Category Archives: Scoring

Best practices

Best practices

If you use just the basic scoring program without live scoring:

  • Do you know that the program has the ability to generate test scores for every level as well as to queue them for display? This feature is important especially when you are training volunteers to set up for finals (i.e. Comp A and B, Ontario’s qualifier 1 & 2 or Special O events where scores get carried over from qualifier to the main event).
  • At least one person within the scoring team needs to understand the reports (not just how to produce it but the meaning and significance of the scores). I usually call this the sanity check. Computers are great in speeding up things but when it make mistakes, it make BIG mistakes. I remember a few years back, when we first ran the program in Quebec at Elite Canada, a gross configuration/interpretation error at the program (i.e. 16,10 was interpreted as 16,100).
  • I saw some scorers still hiding unused columns one at a time, you can tailor to the view you like by using “View” options under “Special” tab. The options and button is highlighted in blue in the diagram on the right.
  • Do let the system randomize, assign athlete ID and create the rotation instead of manually trying to do your own. It is a huge time saver.
  • Do create a PDF of your athlete list and send it out for validation. It is easier for coaches to spot problems than just one person. Adding athletes during an event is a headache and creates a lot more work.

Live scoring gives you flexibility on where scores can be displayed (as long as there is internet connection) For example, one display facing the judges, another facing the audiences and then one display in the training hall.

If you use Live Scoring:

  • When we started, we only targeted score2u.com as an optional feature. As the internet technology matures, people start to expect it to be available as well as official without errors. It is very important to keep the scores current on the webserver. Use the AA results to do an audit at the end of the day.
  • Do wait for the score to show up on the browser before closing the local display window. This will make sure that ALL scores get to the webserver instead of trying to trouble shoot and scramble later.
  • If you are using live scoring, make sure you have a good stable internet connection. Sharing totally-open WIFI with the public (and potentially live streaming of video of the event) does not work well.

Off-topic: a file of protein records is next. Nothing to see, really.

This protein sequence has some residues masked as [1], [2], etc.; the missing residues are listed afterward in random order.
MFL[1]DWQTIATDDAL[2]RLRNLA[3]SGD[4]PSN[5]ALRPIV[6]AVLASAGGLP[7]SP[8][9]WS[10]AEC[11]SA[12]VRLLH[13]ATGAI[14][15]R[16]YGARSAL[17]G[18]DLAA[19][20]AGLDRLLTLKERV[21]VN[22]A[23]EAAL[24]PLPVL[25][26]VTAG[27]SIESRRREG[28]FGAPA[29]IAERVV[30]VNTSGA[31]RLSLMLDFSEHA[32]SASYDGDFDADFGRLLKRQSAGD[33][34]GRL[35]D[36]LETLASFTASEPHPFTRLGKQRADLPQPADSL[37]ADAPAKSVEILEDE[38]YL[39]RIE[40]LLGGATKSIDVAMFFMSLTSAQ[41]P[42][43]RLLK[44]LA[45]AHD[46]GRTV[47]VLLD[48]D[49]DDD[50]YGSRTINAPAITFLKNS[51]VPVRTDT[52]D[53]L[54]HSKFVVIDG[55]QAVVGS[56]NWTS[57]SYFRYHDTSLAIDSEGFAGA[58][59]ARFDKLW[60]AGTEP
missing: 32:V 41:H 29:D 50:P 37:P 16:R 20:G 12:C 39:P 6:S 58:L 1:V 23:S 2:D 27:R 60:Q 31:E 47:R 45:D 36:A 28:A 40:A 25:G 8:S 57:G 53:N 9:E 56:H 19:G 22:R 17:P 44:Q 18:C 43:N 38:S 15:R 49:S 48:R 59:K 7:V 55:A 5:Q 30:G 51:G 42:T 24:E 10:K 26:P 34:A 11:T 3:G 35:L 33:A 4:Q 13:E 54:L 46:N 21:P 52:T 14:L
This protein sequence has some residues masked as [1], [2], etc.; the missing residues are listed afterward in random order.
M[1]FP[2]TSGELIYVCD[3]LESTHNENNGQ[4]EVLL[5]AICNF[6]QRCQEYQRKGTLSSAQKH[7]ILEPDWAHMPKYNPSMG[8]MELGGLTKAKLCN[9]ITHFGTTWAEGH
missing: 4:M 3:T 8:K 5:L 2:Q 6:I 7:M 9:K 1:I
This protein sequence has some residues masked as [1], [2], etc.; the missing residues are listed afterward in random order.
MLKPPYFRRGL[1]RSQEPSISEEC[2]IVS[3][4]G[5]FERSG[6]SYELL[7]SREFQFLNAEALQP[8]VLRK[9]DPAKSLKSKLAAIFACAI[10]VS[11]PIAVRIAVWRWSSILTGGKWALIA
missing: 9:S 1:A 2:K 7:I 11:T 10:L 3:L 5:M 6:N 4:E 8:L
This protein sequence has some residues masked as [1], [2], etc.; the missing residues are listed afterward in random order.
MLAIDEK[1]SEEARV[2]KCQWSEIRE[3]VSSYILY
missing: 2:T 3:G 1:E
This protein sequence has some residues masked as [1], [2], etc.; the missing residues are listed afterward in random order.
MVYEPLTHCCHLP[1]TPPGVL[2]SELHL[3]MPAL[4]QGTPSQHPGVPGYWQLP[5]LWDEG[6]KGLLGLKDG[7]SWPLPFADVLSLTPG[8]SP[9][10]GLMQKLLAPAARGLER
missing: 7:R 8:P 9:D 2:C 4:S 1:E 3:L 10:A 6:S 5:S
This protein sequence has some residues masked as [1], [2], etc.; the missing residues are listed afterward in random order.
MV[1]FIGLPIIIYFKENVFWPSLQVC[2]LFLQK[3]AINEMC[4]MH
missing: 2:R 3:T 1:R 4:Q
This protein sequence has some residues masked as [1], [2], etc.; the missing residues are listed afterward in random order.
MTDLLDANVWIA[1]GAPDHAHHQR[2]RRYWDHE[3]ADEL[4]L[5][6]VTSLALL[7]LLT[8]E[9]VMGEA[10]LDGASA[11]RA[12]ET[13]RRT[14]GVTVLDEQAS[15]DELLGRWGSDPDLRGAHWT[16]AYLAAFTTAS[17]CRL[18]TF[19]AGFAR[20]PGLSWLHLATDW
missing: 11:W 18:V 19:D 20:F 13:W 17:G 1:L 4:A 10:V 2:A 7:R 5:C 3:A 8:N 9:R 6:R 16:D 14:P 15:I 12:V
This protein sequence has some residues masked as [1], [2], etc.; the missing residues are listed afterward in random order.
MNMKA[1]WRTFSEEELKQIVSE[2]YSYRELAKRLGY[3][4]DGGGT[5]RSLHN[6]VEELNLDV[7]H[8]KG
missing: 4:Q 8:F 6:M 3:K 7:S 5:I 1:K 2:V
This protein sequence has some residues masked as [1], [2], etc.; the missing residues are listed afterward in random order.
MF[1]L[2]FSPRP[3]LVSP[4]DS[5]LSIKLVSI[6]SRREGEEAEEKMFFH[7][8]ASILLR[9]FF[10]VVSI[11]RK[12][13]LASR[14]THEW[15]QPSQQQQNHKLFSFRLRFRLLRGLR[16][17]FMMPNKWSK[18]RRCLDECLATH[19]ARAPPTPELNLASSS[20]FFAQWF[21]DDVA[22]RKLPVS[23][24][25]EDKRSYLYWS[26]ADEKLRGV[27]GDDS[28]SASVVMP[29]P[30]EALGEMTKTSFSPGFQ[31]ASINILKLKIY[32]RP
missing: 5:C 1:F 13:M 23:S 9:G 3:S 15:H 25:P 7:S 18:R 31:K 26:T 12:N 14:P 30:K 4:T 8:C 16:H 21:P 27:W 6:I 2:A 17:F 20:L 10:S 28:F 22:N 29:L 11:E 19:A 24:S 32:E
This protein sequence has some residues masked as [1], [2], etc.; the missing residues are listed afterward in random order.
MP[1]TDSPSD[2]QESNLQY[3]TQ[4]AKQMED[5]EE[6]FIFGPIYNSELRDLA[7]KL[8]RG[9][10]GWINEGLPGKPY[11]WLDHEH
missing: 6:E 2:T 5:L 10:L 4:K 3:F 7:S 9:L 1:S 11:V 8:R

• Live score display is getting more popular and with more eyes, problems get spotted almost right away, from spelling, level, missing athlete to calculation errors. Live score is an option you can purchase or top of your basic scoring license.
  • Do use the message feature of score2u.com. (As highlighted in green in the picture on the right)
  • If you correct a score, all you have to do is to re-queue AND re-display that specific score.
  • If you change anything about an athlete, do remember to “refresh the athlete list” on the webserver.
  • It is okay to test and train but do remember to update to cleanup afterwards. You also have the option to hide an event from the public as well.

Pacific Rim – number of computers

Pacific Rim – number of computers


At 2014 Pacific Rim with “live scores”, each of the computers play a different role:

  1. Secretarial / control computer – this is usually placed at the head judge table and is the place for the initial score entry. Judges chits are collected and collated by panel and judge number, gaps are checked. The calculated total gets written on the top-right corner of the top sheet of the stapled stack.
  2. Main computer– this is the main computer where scores are double checked, finalized and displayed. This table caught errors like data entry, misinterpreted scores because of handwriting, missing deductions, penalty versus final scores and more. It is essential to have this dual entry process on major competitions.
  3. Main display At Pacific Rim, we used only one computer to drive 2 large monitors – one aimed towards the judges and the other towards the audiences. They used an audio-video matrix switch that allows “splitting/switching” signals to multiple TV/screens. Furthermore, they use hdmi-ethernet extender to get the signals go from one end of the carpet to another. If you do not have such extenders and switches, you have to pair each display with its own display driving laptop.
  4. Music – this is the computer where all the competition music are stored on the hard drive and played. Furthermore, this was used to play the national anthems and march out during one of the award ceremonies.
    Not all computers are equal, it should be fine as long as you do not use a bottom of the line net-book or tablet. It has to have Microsoft Office.
  5. Warm up area for score inquiries and display – for coaches, there is a limited time window to file a protest. If the coaches cannot see the scores at the warm up gym, it makes it almost impossible to keep within the window. Where there is live scores, people can check scores via their smart phones. At international competitions, it is not reasonable to assume coaches to have internet access.
  6. Video review – this was never used at Pacific Rim but it was configured and ready to be used. Know how your video’s are captured and make sure you have the right connections / card reader to facilitate this. At Pacific Rim, videos are captured and tagged by ViaSport Productions and so this computer requires internet access.
  7. Backup – it is always a good idea to have a backup computer. Actually we did need to replace one of the computers at the event.

Only the main computer, the main display computer and the display inside the warmup area requires internet access. Video review also requires internet access in this instance. USB stick is used for shuttling files if and when needed for all the other computers.